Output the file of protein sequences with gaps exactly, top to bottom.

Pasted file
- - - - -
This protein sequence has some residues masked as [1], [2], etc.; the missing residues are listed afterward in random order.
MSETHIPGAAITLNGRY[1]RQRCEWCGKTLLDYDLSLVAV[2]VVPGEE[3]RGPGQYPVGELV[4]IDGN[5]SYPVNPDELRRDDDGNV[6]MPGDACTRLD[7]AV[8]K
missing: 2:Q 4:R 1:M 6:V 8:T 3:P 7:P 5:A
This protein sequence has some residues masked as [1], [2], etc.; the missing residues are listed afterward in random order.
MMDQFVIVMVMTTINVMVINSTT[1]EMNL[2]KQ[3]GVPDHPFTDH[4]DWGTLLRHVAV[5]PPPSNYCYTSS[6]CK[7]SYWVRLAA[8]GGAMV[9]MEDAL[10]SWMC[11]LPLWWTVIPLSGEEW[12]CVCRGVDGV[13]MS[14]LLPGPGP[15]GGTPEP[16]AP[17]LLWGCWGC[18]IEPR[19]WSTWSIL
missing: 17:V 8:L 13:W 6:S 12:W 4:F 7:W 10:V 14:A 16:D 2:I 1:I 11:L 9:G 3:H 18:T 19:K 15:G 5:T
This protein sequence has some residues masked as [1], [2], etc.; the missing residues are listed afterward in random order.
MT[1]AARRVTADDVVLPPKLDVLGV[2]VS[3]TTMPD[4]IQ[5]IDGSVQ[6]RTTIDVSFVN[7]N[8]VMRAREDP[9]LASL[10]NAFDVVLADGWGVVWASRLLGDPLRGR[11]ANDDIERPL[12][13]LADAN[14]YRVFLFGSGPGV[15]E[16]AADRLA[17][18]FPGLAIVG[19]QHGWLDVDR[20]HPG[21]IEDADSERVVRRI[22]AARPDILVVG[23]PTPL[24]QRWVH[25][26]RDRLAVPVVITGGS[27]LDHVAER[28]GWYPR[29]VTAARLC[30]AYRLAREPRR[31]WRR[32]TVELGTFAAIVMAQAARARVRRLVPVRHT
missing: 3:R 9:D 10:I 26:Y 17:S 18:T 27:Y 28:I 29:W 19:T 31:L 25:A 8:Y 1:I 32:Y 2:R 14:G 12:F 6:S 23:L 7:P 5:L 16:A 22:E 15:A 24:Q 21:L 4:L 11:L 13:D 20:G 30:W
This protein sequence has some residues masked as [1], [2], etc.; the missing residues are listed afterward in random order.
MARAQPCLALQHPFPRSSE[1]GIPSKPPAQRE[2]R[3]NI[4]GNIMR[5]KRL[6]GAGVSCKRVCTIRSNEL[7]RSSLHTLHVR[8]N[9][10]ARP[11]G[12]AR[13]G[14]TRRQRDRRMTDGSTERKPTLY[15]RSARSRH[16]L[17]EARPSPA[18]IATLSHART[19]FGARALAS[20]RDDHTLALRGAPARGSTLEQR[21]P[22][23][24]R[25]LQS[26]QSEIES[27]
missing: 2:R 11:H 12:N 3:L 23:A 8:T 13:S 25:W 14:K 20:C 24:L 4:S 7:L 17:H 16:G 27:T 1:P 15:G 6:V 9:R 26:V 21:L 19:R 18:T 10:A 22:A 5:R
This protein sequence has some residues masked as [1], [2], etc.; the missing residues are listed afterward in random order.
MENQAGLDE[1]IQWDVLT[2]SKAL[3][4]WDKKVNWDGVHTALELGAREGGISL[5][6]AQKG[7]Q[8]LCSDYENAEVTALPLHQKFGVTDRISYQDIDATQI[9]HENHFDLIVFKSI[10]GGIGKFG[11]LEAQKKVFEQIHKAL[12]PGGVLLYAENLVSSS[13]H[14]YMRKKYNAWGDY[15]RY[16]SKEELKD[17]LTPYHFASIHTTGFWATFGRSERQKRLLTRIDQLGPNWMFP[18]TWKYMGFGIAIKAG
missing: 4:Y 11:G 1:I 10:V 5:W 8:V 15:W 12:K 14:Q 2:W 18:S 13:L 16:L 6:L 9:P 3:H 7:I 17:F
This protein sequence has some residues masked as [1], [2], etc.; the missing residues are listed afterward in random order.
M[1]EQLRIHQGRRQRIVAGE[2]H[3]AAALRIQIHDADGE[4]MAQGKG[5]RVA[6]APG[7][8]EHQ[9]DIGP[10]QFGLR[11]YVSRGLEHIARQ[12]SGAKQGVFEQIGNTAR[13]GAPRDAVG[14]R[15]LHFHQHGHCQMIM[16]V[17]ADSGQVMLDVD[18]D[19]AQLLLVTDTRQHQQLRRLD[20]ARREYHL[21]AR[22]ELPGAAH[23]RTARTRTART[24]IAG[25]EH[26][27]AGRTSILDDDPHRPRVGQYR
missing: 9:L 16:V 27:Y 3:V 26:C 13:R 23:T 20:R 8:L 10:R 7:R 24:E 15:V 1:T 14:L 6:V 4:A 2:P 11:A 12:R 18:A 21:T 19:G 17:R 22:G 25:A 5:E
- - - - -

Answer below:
This protein sequence has some residues masked as [1], [2], etc.; the missing residues are listed afterward in random order.
MSETHIPGAAITLNGRY[1]RQRCEWCGKTLLDYDLSLVAV[2]VVPGEE[3]RGPGQYPVGELV[4]IDGN[5]SYPVNPDELRRDDDGNV[6]MPGDACTRLD[7]AV[8]K
missing: 2:Q 4:R 1:M 6:V 8:T 3:P 7:P 5:A
This protein sequence has some residues masked as [1], [2], etc.; the missing residues are listed afterward in random order.
MMDQFVIVMVMTTINVMVINSTT[1]EMNL[2]KQ[3]GVPDHPFTDH[4]DWGTLLRHVAV[5]PPPSNYCYTSS[6]CK[7]SYWVRLAA[8]GGAMV[9]MEDAL[10]SWMC[11]LPLWWTVIPLSGEEW[12]CVCRGVDGV[13]MS[14]LLPGPGP[15]GGTPEP[16]AP[17]LLWGCWGC[18]IEPR[19]WSTWSIL
missing: 17:V 8:L 13:W 6:S 12:W 4:F 7:W 10:V 14:A 16:D 2:I 1:I 11:L 9:G 3:H 18:T 19:K 15:G 5:T
This protein sequence has some residues masked as [1], [2], etc.; the missing residues are listed afterward in random order.
MT[1]AARRVTADDVVLPPKLDVLGV[2]VS[3]TTMPD[4]IQ[5]IDGSVQ[6]RTTIDVSFVN[7]N[8]VMRAREDP[9]LASL[10]NAFDVVLADGWGVVWASRLLGDPLRGR[11]ANDDIERPL[12][13]LADAN[14]YRVFLFGSGPGV[15]E[16]AADRLA[17][18]FPGLAIVG[19]QHGWLDVDR[20]HPG[21]IEDADSERVVRRI[22]AARPDILVVG[23]PTPL[24]QRWVH[25][26]RDRLAVPVVITGGS[27]LDHVAER[28]GWYPR[29]VTAARLC[30]AYRLAREPRR[31]WRR[32]TVELGTFAAIVMAQAARARVRRLVPVRHT
missing: 3:R 9:D 10:I 26:Y 17:S 18:T 27:Y 28:I 29:W 19:T 31:L 25:A 8:Y 1:I 32:Y 2:R 14:G 12:F 6:S 23:L 7:P 5:L 16:A 22:E 15:A 24:Q 21:L 4:L 11:L 13:D 20:G 30:W
This protein sequence has some residues masked as [1], [2], etc.; the missing residues are listed afterward in random order.
MARAQPCLALQHPFPRSSE[1]GIPSKPPAQRE[2]R[3]NI[4]GNIMR[5]KRL[6]GAGVSCKRVCTIRSNEL[7]RSSLHTLHVR[8]N[9][10]ARP[11]G[12]AR[13]G[14]TRRQRDRRMTDGSTERKPTLY[15]RSARSRH[16]L[17]EARPSPA[18]IATLSHART[19]FGARALAS[20]RDDHTLALRGAPARGSTLEQR[21]P[22][23][24]R[25]LQS[26]QSEIES[27]
missing: 2:R 11:H 12:N 3:L 23:A 8:T 13:S 25:W 14:K 20:C 24:L 4:S 7:L 17:H 16:G 27:T 1:P 15:G 6:V 9:R 26:V 21:L 19:R 18:T 10:A 22:A 5:R
This protein sequence has some residues masked as [1], [2], etc.; the missing residues are listed afterward in random order.
MENQAGLDE[1]IQWDVLT[2]SKAL[3][4]WDKKVNWDGVHTALELGAREGGISL[5][6]AQKG[7]Q[8]LCSDYENAEVTALPLHQKFGVTDRISYQDIDATQI[9]HENHFDLIVFKSI[10]GGIGKFG[11]LEAQKKVFEQIHKAL[12]PGGVLLYAENLVSSS[13]H[14]YMRKKYNAWGDY[15]RY[16]SKEELKD[17]LTPYHFASIHTTGFWATFGRSERQKRLLTRIDQLGPNWMFP[18]TWKYMGFGIAIKAG
missing: 4:Y 11:G 1:I 10:V 5:W 8:V 15:W 12:K 14:Q 2:W 18:S 13:L 16:L 6:L 9:P 3:H 7:I 17:F
This protein sequence has some residues masked as [1], [2], etc.; the missing residues are listed afterward in random order.
M[1]EQLRIHQGRRQRIVAGE[2]H[3]AAALRIQIHDADGE[4]MAQGKG[5]RVA[6]APG[7][8]EHQ[9]DIGP[10]QFGLR[11]YVSRGLEHIARQ[12]SGAKQGVFEQIGNTAR[13]GAPRDAVG[14]R[15]LHFHQHGHCQMIM[16]V[17]ADSGQVMLDVD[18]D[19]AQLLLVTDTRQHQQLRRLD[20]ARREYHL[21]AR[22]ELPGAAH[23]RTARTRTART[24]IAG[25]EH[26][27]AGRTSILDDDPHRPRVGQYR
missing: 9:L 16:V 27:Y 3:V 26:C 13:R 23:T 20:R 8:L 10:R 7:R 24:E 15:V 1:T 14:L 6:V 4:A 2:P 11:A 12:R 18:A 21:T 19:G 17:R 22:G 25:A 5:E